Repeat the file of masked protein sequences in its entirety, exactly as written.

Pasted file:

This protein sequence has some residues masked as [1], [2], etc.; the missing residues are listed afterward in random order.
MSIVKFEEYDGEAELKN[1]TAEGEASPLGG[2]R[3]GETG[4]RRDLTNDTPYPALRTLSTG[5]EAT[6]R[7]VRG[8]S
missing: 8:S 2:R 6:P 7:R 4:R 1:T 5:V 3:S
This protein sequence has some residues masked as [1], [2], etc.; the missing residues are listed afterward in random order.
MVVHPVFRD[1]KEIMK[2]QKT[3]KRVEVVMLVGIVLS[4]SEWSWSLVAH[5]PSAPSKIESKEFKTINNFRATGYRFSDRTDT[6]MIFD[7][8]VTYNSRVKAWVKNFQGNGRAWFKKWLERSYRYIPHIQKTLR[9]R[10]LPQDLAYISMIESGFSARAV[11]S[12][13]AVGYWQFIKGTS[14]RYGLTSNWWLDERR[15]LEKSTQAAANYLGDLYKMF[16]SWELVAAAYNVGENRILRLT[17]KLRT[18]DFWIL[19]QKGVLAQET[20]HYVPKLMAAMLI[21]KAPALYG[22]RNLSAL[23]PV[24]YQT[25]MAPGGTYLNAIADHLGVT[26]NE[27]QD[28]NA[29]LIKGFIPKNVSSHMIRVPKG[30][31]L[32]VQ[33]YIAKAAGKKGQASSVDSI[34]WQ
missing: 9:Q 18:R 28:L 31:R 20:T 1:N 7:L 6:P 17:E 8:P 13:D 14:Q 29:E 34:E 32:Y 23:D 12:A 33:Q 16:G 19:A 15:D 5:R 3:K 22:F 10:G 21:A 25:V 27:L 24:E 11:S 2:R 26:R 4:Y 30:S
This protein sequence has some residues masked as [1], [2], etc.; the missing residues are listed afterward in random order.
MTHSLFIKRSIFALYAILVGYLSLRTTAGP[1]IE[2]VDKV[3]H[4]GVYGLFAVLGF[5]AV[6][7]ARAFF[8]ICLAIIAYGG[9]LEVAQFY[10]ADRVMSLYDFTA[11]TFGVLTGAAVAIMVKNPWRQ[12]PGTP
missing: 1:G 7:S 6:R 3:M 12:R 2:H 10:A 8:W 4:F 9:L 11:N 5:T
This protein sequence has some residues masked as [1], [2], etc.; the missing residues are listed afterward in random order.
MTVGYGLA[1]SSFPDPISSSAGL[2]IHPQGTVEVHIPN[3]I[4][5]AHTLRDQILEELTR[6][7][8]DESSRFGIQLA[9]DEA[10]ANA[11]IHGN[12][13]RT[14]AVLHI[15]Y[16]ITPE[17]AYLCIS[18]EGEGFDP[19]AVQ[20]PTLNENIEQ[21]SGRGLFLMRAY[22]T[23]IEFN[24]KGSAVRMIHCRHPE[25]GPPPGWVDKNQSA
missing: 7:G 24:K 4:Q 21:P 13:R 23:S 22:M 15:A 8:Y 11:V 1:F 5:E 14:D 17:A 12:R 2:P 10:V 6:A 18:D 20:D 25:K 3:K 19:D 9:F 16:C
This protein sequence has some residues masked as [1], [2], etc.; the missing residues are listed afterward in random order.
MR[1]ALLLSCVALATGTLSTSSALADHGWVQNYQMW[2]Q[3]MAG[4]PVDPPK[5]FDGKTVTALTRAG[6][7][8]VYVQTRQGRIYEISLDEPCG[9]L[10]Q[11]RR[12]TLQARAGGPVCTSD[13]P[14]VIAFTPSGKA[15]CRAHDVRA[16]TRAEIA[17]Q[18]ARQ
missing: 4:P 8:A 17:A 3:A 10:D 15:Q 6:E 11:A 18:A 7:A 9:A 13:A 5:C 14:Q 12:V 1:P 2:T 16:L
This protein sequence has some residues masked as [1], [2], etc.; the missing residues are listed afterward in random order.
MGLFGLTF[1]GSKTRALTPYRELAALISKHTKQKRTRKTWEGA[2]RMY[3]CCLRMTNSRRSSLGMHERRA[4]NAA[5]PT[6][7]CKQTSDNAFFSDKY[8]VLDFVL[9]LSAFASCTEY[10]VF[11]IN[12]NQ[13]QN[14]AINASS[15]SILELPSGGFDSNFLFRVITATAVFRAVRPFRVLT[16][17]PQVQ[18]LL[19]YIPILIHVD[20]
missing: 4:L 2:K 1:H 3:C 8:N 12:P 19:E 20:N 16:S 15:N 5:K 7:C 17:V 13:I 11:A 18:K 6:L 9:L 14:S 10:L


This protein sequence has some residues masked as [1], [2], etc.; the missing residues are listed afterward in random order.
MSIVKFEEYDGEAELKN[1]TAEGEASPLGG[2]R[3]GETG[4]RRDLTNDTPYPALRTLSTG[5]EAT[6]R[7]VRG[8]S
missing: 8:S 2:R 6:P 7:R 4:R 1:T 5:V 3:S
This protein sequence has some residues masked as [1], [2], etc.; the missing residues are listed afterward in random order.
MVVHPVFRD[1]KEIMK[2]QKT[3]KRVEVVMLVGIVLS[4]SEWSWSLVAH[5]PSAPSKIESKEFKTINNFRATGYRFSDRTDT[6]MIFD[7][8]VTYNSRVKAWVKNFQGNGRAWFKKWLERSYRYIPHIQKTLR[9]R[10]LPQDLAYISMIESGFSARAV[11]S[12][13]AVGYWQFIKGTS[14]RYGLTSNWWLDERR[15]LEKSTQAAANYLGDLYKMF[16]SWELVAAAYNVGENRILRLT[17]KLRT[18]DFWIL[19]QKGVLAQET[20]HYVPKLMAAMLI[21]KAPALYG[22]RNLSAL[23]PV[24]YQT[25]MAPGGTYLNAIADHLGVT[26]NE[27]QD[28]NA[29]LIKGFIPKNVSSHMIRVPKG[30][31]L[32]VQ[33]YIAKAAGKKGQASSVDSI[34]WQ
missing: 9:Q 18:R 28:L 31:R 20:T 1:N 7:L 6:P 17:E 8:P 13:D 14:Q 29:E 34:E 32:Y 23:D 12:A 33:Q 16:G 19:A 15:D 5:R 3:K 22:F 10:G 21:A 25:V 27:L 24:E 11:S 2:R 26:R 4:Y 30:S
This protein sequence has some residues masked as [1], [2], etc.; the missing residues are listed afterward in random order.
MTHSLFIKRSIFALYAILVGYLSLRTTAGP[1]IE[2]VDKV[3]H[4]GVYGLFAVLGF[5]AV[6][7]ARAFF[8]ICLAIIAYGG[9]LEVAQFY[10]ADRVMSLYDFTA[11]TFGVLTGAAVAIMVKNPWRQ[12]PGTP
missing: 1:G 7:S 6:R 3:M 12:R 2:H 10:A 8:W 4:F 9:L 11:N 5:T
This protein sequence has some residues masked as [1], [2], etc.; the missing residues are listed afterward in random order.
MTVGYGLA[1]SSFPDPISSSAGL[2]IHPQGTVEVHIPN[3]I[4][5]AHTLRDQILEELTR[6][7][8]DESSRFGIQLA[9]DEA[10]ANA[11]IHGN[12][13]RT[14]AVLHI[15]Y[16]ITPE[17]AYLCIS[18]EGEGFDP[19]AVQ[20]PTLNENIEQ[21]SGRGLFLMRAY[22]T[23]IEFN[24]KGSAVRMIHCRHPE[25]GPPPGWVDKNQSA
missing: 7:G 24:K 4:Q 21:P 13:R 23:S 22:M 15:A 8:Y 11:V 1:F 5:E 14:D 17:A 12:R 2:P 10:V 6:A 18:D 20:D 25:K 3:K 19:D 9:F 16:C
This protein sequence has some residues masked as [1], [2], etc.; the missing residues are listed afterward in random order.
MR[1]ALLLSCVALATGTLSTSSALADHGWVQNYQMW[2]Q[3]MAG[4]PVDPPK[5]FDGKTVTALTRAG[6][7][8]VYVQTRQGRIYEISLDEPCG[9]L[10]Q[11]RR[12]TLQARAGGPVCTSD[13]P[14]VIAFTPSGKA[15]CRAHDVRA[16]TRAEIA[17]Q[18]ARQ
missing: 4:P 8:A 17:A 3:A 10:D 15:Q 6:E 11:A 18:A 7:A 9:A 13:A 5:C 14:Q 12:V 1:P 2:T 16:L
This protein sequence has some residues masked as [1], [2], etc.; the missing residues are listed afterward in random order.
MGLFGLTF[1]GSKTRALTPYRELAALISKHTKQKRTRKTWEGA[2]RMY[3]CCLRMTNSRRSSLGMHERRA[4]NAA[5]PT[6][7]CKQTSDNAFFSDKY[8]VLDFVL[9]LSAFASCTEY[10]VF[11]IN[12]NQ[13]QN[14]AINASS[15]SILELPSGGFDSNFLFRVITATAVFRAVRPFRVLT[16][17]PQVQ[18]LL[19]YIPILIHVD[20]
missing: 4:L 2:K 1:H 3:C 8:N 12:P 19:E 20:N 16:S 15:N 5:K 7:C 17:V 13:I 11:A 18:K 6:L 9:L 14:S 10:L